Are You Here?

When a baby is fed, is not cold and feels somehow protected, the baby is happy, at peace, it does not need anything else. 
But us, the adults, even when we feel that way, we are not at peace. 
We are not at peace because we can think, which means we can go into the future and realize that even if we feel good now, any second anything could happen, and so we feel we need to prepare for whatever it is that may happen. And that is how the mind feels free to always be lost in thought, in worries, in anxieties, in what is going to come, in the possibilities, in the hopes, in the fears…

Just a few moments ago, as I was walking on the street, a person rushed by me, and I could see in her face that she was ‘not there’. Of course I have no idea what was happening in that moment with that person, maybe she was rushing to the hospital, or to an important meeting, or whatever. But the truth is that most of the time we are not in a hurry for something truly important, but we are in a hurry only to get to the next moment because we don’t feel comfortable and at peace with this one. 
And when we are in hurry, we are ‘not here’. 
Yes, the body is here, but the mind, the thoughts, the person inside that body is ‘not here’ but is somewhere else, in the next moment, in the next activity, in the next idea, place, situation.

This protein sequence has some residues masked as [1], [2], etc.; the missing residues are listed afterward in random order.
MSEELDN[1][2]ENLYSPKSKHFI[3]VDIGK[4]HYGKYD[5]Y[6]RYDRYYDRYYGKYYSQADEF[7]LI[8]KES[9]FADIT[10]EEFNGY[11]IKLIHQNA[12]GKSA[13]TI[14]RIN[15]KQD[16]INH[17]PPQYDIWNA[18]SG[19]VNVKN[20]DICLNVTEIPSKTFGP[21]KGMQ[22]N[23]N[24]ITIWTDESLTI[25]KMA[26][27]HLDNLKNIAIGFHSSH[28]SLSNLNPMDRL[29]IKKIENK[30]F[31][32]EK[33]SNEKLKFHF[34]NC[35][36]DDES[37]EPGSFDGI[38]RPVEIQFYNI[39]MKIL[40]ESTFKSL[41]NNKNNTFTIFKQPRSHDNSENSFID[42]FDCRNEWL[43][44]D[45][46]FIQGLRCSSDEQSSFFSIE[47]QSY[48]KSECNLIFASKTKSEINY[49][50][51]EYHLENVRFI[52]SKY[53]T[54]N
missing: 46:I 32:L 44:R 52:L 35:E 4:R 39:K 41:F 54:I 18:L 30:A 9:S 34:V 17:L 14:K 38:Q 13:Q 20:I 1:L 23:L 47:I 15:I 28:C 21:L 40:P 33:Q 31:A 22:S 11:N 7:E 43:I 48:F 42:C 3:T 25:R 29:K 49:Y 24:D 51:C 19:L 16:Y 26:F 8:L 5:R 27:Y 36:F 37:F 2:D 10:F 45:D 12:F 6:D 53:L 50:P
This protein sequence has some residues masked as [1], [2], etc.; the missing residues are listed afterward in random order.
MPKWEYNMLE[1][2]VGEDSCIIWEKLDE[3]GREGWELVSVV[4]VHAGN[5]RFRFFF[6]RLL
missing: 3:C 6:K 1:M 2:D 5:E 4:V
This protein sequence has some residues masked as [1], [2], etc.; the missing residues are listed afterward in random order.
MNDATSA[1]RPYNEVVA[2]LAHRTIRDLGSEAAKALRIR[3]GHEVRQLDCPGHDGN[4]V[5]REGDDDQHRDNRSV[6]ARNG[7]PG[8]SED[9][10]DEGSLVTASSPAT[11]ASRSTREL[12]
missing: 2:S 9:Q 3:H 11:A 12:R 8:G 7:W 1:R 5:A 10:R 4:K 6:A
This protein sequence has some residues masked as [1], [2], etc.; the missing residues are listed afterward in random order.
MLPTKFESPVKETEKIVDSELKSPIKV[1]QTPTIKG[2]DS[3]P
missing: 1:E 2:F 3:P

This ‘not being here’ is not so easy to describe. If I mention to somebody else that a person is ‘not there’, the response may be something like: ‘What do you mean? Of course she is there, where else can she be? Can’t you see her?’ 
But it is clear to me that most people, most of the time, are ‘not there’. Yes, the body is there, but it is like the body is empty, the person is somewhere else.

If this ‘not being here’ happened once in a while, it would be OK. But it is not like that; we spend hours, days, weeks, months, years! in that state of ‘not being here’, except for brief moments when everything comes together in a perfect way… perfect weather, perfect people, perfect food, perfect situation, perfect moment…
But we cannot depend on this because it does not happen very often, and even when it does happen, it does not completely depend on our efforts, it is more like the whole universe comes together to give us that sweet, perfect moment.